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G.I. Joe - Retaliation: 3D BD Review

Feb 2nd, 2013

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It's still dumb as dirt, but ten times better than the first one...

Paramount / 110 Minutes / 2013 / Rated PG-13 / Street Date: July 30, 2013

The G.I. Joe live-action movie from a couple years ago was indefensible the way the second and third Transformers movies were indefensible. Yeah, there were mech-geeks who were able to ignore the quicksand of all these films’ soporific dialogue and just focus on the machine-porn at hand, but even guys who would support anything that was birthed out of the action figure renaissance of the 70s and 80s had to admit that they maybe could have been a little bit better than they were.

It’s beneficial to approach G.I. Joe: Retaliation thinking that it will belong to the same cabal of dramatically undernourished multiplex fare, but there’s a light at the end of the tunnel. Retaliation isn’t a great action movie, but it plays much more like the first Transformers picture than the last G.I. Joe installment. In fact, even though there are characters and perhaps an interaction or two from our last live-action G.I. Joe picture that might have relevance to its sequel, Retaliation is its own beast – it’s more of a spin-off reboot than an out-and-out sequel.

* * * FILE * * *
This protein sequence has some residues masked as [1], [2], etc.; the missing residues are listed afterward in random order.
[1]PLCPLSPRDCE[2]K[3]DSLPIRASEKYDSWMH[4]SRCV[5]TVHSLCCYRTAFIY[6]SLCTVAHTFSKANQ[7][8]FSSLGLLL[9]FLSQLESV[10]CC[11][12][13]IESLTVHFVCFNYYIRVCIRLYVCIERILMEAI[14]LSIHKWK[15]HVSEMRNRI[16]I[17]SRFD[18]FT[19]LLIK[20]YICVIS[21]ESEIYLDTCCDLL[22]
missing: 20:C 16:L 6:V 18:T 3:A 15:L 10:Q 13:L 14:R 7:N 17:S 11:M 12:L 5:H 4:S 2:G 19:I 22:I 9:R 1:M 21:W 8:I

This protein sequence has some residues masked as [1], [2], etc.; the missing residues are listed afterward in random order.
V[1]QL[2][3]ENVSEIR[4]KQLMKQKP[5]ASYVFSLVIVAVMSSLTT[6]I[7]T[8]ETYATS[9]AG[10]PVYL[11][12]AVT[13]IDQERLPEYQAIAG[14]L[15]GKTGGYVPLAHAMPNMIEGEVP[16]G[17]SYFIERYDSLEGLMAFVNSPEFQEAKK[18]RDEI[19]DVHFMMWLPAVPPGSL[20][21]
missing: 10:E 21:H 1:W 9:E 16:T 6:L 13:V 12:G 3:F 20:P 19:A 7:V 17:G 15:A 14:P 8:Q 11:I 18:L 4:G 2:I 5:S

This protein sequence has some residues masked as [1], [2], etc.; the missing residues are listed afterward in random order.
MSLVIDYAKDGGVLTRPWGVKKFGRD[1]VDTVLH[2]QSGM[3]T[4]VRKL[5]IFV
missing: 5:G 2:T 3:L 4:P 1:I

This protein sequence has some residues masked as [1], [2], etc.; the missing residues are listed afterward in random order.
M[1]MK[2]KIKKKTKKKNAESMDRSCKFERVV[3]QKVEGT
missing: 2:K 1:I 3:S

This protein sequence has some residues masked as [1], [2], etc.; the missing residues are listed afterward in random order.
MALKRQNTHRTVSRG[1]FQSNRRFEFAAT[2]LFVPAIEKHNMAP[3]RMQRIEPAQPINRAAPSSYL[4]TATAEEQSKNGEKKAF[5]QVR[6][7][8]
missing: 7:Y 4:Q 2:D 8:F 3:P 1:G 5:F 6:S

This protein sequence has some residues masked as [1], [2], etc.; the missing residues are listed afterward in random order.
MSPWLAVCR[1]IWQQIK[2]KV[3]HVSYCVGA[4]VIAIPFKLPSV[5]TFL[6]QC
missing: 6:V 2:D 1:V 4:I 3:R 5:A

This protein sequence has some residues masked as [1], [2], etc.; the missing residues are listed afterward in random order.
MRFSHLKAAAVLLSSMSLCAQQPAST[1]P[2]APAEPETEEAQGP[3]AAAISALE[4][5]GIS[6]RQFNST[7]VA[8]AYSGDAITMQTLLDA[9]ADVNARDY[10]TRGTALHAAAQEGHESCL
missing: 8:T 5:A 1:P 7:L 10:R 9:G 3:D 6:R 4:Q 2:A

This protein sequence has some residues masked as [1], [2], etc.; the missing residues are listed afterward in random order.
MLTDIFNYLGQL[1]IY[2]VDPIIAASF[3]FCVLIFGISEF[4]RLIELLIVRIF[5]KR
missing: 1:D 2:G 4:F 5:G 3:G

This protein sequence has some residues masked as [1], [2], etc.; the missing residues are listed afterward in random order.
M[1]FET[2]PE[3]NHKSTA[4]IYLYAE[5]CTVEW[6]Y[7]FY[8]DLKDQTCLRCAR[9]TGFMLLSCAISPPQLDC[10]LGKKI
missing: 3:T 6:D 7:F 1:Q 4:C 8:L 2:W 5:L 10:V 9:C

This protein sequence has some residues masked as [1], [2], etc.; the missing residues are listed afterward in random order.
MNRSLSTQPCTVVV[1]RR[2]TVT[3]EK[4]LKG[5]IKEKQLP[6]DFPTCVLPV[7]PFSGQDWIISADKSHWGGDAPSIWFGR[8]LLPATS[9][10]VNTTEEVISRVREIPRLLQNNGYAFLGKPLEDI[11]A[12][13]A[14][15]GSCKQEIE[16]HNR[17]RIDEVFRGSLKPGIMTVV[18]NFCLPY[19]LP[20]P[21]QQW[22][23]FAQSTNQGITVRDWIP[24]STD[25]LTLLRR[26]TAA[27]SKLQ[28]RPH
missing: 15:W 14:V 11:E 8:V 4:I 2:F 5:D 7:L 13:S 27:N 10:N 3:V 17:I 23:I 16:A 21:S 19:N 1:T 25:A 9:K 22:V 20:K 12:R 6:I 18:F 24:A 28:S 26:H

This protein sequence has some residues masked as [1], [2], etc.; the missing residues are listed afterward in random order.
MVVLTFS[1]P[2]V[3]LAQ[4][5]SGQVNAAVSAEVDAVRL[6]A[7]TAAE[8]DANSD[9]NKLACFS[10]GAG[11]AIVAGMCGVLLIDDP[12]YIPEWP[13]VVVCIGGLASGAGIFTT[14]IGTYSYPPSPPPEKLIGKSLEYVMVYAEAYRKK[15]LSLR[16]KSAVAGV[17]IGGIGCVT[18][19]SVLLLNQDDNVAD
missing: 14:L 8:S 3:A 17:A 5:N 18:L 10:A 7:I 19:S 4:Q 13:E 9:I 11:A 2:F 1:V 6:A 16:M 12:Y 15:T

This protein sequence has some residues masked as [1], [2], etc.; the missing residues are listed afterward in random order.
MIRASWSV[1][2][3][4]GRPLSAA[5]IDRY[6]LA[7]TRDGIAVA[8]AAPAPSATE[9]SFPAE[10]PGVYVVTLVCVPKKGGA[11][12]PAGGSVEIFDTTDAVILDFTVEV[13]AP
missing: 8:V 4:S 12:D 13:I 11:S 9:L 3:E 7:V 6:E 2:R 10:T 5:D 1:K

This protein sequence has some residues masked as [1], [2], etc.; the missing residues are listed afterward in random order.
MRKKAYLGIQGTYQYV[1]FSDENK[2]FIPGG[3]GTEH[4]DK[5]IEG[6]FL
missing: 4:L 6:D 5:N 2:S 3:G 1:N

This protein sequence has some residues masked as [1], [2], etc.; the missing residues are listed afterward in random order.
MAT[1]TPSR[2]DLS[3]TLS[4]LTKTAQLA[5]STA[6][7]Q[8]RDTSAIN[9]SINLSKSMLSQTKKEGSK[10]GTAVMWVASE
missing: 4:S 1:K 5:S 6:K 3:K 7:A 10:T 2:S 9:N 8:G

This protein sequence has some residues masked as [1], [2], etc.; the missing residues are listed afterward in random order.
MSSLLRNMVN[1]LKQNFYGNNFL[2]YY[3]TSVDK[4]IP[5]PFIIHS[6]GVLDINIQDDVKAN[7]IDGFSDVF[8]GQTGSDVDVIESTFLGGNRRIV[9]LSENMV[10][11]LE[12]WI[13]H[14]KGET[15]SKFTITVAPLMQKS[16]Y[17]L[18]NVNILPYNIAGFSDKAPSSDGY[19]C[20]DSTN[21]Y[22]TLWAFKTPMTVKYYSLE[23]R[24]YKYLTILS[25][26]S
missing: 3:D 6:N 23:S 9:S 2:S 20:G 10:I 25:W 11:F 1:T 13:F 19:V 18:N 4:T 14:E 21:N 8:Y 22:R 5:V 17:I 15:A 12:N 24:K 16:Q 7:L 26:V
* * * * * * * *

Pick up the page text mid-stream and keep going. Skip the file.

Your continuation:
Surprise, surprise – America’s in trouble as Retaliation beings. Zartan (Arnold Vosloo), a chameleon able to take on multiple shapes and forms, has fooled the USA by becoming President (in the visage of Jonathan Pryce) and trying to push a nuclear-free legislation that would make having nukes a thing of the past. Of course, this is all part of an elaborate plan to neuter the country’s defense systems and take over once and for all, but as soon as the Joe team hears about it, they lock and load. Folks like Roadblock (Dwayne Johnson), Lady Jaye (Adrianne Palicki), and Snake Eyes (Ray Park) do their best to avoid Zartan’s thugs and save the country from this latest nemesis.

Retaliationspends too much time with its glossy CGI effects and lingers way too long on extraneous plot exposition, but stacked next to the installment that preceded it, the thing plays like high art. It’s not a perfect encapsulation of the kind of movie G.I. Joe fans from back in the day have been waiting for, but it comes damned close sometimes to filling that void. And if Paramount can keep up this streak, if Retaliation is ten times better than The Rise of Cobra, then the third picture in the series should be killer.

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